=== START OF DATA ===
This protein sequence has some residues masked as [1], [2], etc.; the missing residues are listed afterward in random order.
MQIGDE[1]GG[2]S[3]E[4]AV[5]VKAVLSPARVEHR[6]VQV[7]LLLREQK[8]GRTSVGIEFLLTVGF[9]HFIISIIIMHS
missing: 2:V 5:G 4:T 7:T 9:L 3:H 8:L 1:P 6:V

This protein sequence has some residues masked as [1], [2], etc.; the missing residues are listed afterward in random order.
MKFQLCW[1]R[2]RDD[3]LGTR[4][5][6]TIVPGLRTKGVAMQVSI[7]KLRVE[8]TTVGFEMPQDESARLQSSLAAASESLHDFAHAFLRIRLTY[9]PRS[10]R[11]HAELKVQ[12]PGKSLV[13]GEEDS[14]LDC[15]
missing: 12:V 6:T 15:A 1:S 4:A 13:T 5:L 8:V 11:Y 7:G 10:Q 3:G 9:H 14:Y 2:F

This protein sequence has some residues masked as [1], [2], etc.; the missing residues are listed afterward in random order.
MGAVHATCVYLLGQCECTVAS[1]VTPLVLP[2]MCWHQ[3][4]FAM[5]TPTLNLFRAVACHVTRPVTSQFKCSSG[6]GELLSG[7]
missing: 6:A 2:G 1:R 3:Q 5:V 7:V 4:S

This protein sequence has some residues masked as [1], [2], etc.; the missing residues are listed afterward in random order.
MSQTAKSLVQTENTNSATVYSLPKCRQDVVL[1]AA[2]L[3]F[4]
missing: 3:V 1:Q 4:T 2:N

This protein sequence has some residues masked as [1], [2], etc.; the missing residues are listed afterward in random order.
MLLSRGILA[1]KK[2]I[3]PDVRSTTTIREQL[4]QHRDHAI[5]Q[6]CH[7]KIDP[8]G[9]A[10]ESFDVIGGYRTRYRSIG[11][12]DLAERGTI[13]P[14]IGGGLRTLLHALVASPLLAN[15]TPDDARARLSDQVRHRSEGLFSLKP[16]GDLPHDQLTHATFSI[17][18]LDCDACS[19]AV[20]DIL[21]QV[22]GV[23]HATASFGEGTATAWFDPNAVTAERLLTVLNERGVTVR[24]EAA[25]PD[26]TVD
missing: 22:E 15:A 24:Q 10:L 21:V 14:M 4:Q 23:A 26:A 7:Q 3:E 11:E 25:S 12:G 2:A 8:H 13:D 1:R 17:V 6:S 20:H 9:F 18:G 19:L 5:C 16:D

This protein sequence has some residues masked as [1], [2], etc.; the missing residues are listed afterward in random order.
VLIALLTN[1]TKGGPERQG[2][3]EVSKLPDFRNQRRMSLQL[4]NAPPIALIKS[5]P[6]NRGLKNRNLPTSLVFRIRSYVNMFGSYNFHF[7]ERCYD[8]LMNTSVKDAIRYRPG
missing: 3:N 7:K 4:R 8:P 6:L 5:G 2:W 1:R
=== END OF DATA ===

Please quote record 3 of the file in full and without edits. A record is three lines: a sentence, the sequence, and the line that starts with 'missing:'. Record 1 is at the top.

This protein sequence has some residues masked as [1], [2], etc.; the missing residues are listed afterward in random order.
MGAVHATCVYLLGQCECTVAS[1]VTPLVLP[2]MCWHQ[3][4]FAM[5]TPTLNLFRAVACHVTRPVTSQFKCSSG[6]GELLSG[7]
missing: 6:A 2:G 1:R 3:Q 5:V 7:V 4:S